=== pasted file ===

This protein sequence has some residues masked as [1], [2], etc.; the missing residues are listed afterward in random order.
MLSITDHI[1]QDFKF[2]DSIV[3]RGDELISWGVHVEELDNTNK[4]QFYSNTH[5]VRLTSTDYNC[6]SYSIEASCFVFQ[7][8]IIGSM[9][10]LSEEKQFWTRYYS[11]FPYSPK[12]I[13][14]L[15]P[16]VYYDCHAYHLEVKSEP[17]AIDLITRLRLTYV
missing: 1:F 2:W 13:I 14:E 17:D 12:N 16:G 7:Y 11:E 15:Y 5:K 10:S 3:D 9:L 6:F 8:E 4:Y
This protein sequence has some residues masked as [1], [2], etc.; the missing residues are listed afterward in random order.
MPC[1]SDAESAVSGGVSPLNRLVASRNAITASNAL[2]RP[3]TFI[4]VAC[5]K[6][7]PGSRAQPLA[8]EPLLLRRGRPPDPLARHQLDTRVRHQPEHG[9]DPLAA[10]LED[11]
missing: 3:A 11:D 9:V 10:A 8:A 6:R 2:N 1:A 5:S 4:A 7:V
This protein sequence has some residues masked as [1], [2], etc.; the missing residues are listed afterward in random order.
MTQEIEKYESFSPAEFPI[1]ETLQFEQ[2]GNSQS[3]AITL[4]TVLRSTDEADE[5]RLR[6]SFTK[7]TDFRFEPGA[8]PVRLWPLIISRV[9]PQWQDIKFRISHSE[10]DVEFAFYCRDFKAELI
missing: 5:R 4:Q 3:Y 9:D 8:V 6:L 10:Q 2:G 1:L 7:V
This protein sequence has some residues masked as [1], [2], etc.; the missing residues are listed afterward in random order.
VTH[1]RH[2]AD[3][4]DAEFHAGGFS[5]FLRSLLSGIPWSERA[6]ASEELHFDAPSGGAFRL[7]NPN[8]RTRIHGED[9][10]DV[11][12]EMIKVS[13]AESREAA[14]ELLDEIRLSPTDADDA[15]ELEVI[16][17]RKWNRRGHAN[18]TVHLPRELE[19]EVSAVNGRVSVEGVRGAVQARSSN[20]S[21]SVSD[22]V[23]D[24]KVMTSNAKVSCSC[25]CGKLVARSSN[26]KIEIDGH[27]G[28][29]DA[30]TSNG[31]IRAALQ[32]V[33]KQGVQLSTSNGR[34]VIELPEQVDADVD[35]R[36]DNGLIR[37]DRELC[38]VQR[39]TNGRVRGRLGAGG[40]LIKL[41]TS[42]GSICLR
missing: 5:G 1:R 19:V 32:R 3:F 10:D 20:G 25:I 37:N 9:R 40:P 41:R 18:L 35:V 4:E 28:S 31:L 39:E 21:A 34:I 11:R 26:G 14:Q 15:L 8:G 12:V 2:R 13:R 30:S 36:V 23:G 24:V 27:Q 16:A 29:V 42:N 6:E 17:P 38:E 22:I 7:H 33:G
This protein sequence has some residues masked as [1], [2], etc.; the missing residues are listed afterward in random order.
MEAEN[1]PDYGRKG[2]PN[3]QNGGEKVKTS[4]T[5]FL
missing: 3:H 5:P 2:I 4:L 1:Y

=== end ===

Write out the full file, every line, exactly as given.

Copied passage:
This protein sequence has some residues masked as [1], [2], etc.; the missing residues are listed afterward in random order.
MLSITDHI[1]QDFKF[2]DSIV[3]RGDELISWGVHVEELDNTNK[4]QFYSNTH[5]VRLTSTDYNC[6]SYSIEASCFVFQ[7][8]IIGSM[9][10]LSEEKQFWTRYYS[11]FPYSPK[12]I[13][14]L[15]P[16]VYYDCHAYHLEVKSEP[17]AIDLITRLRLTYV
missing: 1:F 2:W 13:I 14:E 17:D 12:N 16:G 7:Y 11:E 15:Y 5:K 10:S 3:D 9:L 6:F 8:E 4:Y
This protein sequence has some residues masked as [1], [2], etc.; the missing residues are listed afterward in random order.
MPC[1]SDAESAVSGGVSPLNRLVASRNAITASNAL[2]RP[3]TFI[4]VAC[5]K[6][7]PGSRAQPLA[8]EPLLLRRGRPPDPLARHQLDTRVRHQPEHG[9]DPLAA[10]LED[11]
missing: 3:A 11:D 9:V 10:A 8:A 6:R 2:N 1:A 5:S 4:A 7:V
This protein sequence has some residues masked as [1], [2], etc.; the missing residues are listed afterward in random order.
MTQEIEKYESFSPAEFPI[1]ETLQFEQ[2]GNSQS[3]AITL[4]TVLRSTDEADE[5]RLR[6]SFTK[7]TDFRFEPGA[8]PVRLWPLIISRV[9]PQWQDIKFRISHSE[10]DVEFAFYCRDFKAELI
missing: 5:R 4:Q 3:Y 9:D 8:V 6:L 10:Q 2:G 1:L 7:V
This protein sequence has some residues masked as [1], [2], etc.; the missing residues are listed afterward in random order.
VTH[1]RH[2]AD[3][4]DAEFHAGGFS[5]FLRSLLSGIPWSERA[6]ASEELHFDAPSGGAFRL[7]NPN[8]RTRIHGED[9][10]DV[11][12]EMIKVS[13]AESREAA[14]ELLDEIRLSPTDADDA[15]ELEVI[16][17]RKWNRRGHAN[18]TVHLPRELE[19]EVSAVNGRVSVEGVRGAVQARSSN[20]S[21]SVSD[22]V[23]D[24]KVMTSNAKVSCSC[25]CGKLVARSSN[26]KIEIDGH[27]G[28][29]DA[30]TSNG[31]IRAALQ[32]V[33]KQGVQLSTSNGR[34]VIELPEQVDADVD[35]R[36]DNGLIR[37]DRELC[38]VQR[39]TNGRVRGRLGAGG[40]LIKL[41]TS[42]GSICLR
missing: 5:G 1:R 19:V 32:R 3:F 10:D 20:G 25:I 37:N 9:R 40:P 41:R 18:L 35:V 4:E 28:S 31:L 39:E 21:A 34:I 11:R 26:G 14:Q 15:L 8:G 12:V 2:R 13:R 30:S 36:V 23:G 24:V 27:Q 16:A 29:V 42:N 6:E 17:P 38:E 22:I 7:H 33:G
This protein sequence has some residues masked as [1], [2], etc.; the missing residues are listed afterward in random order.
MEAEN[1]PDYGRKG[2]PN[3]QNGGEKVKTS[4]T[5]FL
missing: 3:H 5:P 2:I 4:L 1:Y